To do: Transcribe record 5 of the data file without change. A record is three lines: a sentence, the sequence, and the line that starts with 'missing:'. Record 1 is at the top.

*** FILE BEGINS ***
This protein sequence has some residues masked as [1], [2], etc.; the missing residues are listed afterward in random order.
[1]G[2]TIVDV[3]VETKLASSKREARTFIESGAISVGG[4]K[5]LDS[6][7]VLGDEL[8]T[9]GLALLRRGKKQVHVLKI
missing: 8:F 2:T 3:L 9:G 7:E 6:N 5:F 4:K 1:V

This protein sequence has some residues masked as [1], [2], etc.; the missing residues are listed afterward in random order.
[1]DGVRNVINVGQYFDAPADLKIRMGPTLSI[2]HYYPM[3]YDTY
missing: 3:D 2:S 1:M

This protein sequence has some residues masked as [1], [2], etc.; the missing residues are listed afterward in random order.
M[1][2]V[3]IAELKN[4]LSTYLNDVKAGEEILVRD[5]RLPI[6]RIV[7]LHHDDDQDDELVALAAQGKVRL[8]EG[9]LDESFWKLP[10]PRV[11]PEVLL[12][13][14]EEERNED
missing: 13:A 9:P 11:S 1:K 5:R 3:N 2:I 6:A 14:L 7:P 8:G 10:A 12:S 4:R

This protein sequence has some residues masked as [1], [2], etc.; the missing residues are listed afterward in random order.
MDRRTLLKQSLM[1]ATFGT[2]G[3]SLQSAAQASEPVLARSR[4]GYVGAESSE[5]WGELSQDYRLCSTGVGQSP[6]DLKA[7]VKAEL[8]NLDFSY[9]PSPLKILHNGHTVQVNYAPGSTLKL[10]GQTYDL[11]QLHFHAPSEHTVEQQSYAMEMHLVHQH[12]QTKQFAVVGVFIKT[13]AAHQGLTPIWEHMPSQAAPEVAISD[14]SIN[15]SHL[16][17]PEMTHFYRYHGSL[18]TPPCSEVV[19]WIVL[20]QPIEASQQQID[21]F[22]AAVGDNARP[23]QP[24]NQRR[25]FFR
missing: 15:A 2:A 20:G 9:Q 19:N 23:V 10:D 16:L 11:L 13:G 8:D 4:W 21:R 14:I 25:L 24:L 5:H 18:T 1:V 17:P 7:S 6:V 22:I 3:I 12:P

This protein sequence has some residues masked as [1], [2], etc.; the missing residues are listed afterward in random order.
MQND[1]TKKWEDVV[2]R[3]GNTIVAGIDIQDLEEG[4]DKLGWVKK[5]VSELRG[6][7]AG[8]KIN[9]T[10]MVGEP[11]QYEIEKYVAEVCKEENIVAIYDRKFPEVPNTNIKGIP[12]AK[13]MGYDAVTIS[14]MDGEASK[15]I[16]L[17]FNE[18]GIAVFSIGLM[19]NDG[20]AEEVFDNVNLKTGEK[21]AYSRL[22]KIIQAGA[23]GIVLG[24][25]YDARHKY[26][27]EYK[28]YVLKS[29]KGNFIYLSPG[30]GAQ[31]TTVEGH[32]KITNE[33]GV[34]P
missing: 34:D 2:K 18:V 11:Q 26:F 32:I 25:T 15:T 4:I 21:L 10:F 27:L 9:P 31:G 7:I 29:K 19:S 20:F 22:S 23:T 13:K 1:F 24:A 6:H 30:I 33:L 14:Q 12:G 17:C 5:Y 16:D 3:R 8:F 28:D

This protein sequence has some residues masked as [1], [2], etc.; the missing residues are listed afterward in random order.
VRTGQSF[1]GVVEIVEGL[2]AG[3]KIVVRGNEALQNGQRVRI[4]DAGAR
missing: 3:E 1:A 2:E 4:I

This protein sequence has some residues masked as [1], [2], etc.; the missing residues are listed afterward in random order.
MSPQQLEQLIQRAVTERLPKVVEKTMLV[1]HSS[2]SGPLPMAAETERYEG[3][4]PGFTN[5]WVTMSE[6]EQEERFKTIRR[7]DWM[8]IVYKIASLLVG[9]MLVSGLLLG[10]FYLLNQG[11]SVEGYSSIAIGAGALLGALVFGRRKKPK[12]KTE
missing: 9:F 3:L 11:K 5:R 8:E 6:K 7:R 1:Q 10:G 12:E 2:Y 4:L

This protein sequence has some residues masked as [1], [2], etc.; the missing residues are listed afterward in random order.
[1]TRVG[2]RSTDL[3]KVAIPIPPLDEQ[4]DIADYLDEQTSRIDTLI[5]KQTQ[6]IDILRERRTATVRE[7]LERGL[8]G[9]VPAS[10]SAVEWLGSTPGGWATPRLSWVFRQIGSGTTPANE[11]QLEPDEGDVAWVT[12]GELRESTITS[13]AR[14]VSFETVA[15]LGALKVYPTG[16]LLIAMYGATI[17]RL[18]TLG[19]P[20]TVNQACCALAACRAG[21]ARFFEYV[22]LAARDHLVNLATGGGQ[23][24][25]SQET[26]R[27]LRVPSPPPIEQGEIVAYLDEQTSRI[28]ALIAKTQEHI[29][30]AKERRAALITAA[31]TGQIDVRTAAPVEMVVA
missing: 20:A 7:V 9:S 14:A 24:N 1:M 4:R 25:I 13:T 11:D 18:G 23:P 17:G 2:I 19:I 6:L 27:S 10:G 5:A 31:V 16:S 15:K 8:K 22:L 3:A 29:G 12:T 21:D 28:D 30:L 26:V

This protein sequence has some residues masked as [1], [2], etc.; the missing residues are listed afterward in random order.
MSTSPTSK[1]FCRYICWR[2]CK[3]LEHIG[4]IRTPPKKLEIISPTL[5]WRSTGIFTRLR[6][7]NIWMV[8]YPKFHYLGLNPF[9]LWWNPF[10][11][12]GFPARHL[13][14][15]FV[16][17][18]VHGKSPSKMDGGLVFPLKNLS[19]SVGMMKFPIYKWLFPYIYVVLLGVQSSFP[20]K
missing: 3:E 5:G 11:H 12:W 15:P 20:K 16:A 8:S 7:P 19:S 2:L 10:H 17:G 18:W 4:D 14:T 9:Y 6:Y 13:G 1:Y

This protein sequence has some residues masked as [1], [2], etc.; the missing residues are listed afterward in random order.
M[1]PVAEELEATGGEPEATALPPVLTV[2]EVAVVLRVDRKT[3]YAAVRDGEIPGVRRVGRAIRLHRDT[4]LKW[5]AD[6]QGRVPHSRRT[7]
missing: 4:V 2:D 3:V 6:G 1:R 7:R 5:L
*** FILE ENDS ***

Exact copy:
This protein sequence has some residues masked as [1], [2], etc.; the missing residues are listed afterward in random order.
MQND[1]TKKWEDVV[2]R[3]GNTIVAGIDIQDLEEG[4]DKLGWVKK[5]VSELRG[6][7]AG[8]KIN[9]T[10]MVGEP[11]QYEIEKYVAEVCKEENIVAIYDRKFPEVPNTNIKGIP[12]AK[13]MGYDAVTIS[14]MDGEASK[15]I[16]L[17]FNE[18]GIAVFSIGLM[19]NDG[20]AEEVFDNVNLKTGEK[21]AYSRL[22]KIIQAGA[23]GIVLG[24][25]YDARHKY[26][27]EYK[28]YVLKS[29]KGNFIYLSPG[30]GAQ[31]TTVEGH[32]KITNE[33]GV[34]P
missing: 34:D 2:K 18:V 11:Q 26:F 32:I 25:T 15:T 4:I 21:L 10:F 27:L 9:P 31:G 7:I 29:K 19:S 20:F 22:S 23:T 13:K 1:F 24:A 6:H 30:I 33:L 14:Q 12:G 17:C 5:Y 16:D 3:R 8:F 28:D